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Houston Chronicle
June 11, 2015

A year after border surge, child crossings plummet
By Lomi Kriel

"The Obama administration has found a way to hide the so-called crisis of Central American migrants at the border, but at what cost?" said Maureen Meyer, senior associate for Mexico and migrant rights at the Washington Office on Latin America. "Tens of thousands of vulnerable children and families are getting sent back into harm's way." Advocates point to how many children here have been awarded asylum or a type of protection known as special immigrant juvenile status, which grants minors a green card if state courts find they cannot return home because of abuse or neglect. Between October and March, nearly half of about 9,200 asylum applications for unaccompanied minors were approved, according to U.S. Citizenship and Immigration Services. Advocates say more would be approved if more children had lawyers. Unlike criminal courts, immigration courts don't provide attorneys for those who can't afford them. An analysis of federal records by Syracuse University's Transactional Records Access Clearinghouse last year found just one-third of unaccompanied children had attorneys. Of those, nearly three out of four were allowed to remain. The Obama administration has sought $50 million for legal assistance for these children, but the proposal was blocked by a GOP-controlled Senate panel this week.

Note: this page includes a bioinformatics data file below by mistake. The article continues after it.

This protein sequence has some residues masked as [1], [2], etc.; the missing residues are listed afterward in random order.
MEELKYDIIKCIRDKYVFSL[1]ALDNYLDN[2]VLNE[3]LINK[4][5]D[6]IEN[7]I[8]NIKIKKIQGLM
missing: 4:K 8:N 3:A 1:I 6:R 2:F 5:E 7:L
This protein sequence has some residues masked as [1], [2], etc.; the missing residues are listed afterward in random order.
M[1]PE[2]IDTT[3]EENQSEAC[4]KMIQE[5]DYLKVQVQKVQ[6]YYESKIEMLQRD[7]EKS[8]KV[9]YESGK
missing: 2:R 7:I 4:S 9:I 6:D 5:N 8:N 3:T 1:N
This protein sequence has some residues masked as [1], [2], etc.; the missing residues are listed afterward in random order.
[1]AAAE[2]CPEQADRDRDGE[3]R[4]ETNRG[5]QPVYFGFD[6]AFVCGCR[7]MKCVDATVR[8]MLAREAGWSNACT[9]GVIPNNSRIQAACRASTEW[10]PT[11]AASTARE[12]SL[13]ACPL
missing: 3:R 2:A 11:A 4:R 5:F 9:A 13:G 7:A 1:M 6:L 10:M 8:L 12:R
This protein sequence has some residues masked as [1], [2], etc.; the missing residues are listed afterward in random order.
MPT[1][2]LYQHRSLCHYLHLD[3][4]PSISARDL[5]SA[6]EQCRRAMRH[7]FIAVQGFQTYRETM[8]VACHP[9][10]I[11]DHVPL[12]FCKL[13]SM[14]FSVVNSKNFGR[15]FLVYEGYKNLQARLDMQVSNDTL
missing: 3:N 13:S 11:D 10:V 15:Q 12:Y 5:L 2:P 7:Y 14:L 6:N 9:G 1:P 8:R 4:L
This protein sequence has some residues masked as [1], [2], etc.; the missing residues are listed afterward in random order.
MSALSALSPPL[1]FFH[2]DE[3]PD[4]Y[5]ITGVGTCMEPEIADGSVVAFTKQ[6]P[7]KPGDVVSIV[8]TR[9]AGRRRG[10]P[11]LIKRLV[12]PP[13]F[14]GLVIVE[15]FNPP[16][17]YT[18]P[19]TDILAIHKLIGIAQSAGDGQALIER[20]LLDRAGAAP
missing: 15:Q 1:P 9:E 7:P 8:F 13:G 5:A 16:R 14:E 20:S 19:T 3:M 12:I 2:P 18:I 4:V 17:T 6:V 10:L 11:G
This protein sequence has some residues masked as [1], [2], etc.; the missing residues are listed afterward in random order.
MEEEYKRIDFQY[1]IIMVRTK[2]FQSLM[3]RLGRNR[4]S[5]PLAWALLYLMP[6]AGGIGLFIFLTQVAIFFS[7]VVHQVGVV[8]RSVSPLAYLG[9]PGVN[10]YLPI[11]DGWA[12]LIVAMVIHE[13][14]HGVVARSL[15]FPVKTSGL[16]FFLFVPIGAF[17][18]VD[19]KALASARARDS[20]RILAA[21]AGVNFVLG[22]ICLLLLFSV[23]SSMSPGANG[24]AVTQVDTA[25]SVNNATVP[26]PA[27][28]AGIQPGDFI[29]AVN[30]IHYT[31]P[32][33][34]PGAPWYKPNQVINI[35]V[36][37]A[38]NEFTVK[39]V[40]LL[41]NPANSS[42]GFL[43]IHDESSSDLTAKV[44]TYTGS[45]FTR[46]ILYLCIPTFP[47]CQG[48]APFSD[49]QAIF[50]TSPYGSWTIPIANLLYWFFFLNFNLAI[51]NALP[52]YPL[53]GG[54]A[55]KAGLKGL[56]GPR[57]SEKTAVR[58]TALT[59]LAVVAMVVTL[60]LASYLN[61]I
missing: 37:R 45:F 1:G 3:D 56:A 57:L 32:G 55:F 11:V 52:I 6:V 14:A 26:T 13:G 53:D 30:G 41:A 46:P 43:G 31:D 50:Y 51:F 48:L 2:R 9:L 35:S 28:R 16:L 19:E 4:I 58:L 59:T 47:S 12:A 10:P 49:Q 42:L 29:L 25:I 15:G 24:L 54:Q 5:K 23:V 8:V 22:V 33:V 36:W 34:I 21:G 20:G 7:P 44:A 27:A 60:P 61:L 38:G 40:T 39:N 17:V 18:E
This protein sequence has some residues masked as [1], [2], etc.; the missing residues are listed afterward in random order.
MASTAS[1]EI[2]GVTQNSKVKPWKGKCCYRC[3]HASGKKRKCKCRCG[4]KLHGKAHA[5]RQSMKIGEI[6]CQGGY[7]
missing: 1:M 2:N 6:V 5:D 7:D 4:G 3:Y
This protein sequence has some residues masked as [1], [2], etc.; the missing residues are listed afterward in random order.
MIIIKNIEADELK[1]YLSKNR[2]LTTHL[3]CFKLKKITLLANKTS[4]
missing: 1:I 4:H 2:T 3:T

Transactional Records Access Clearinghouse, Syracuse University
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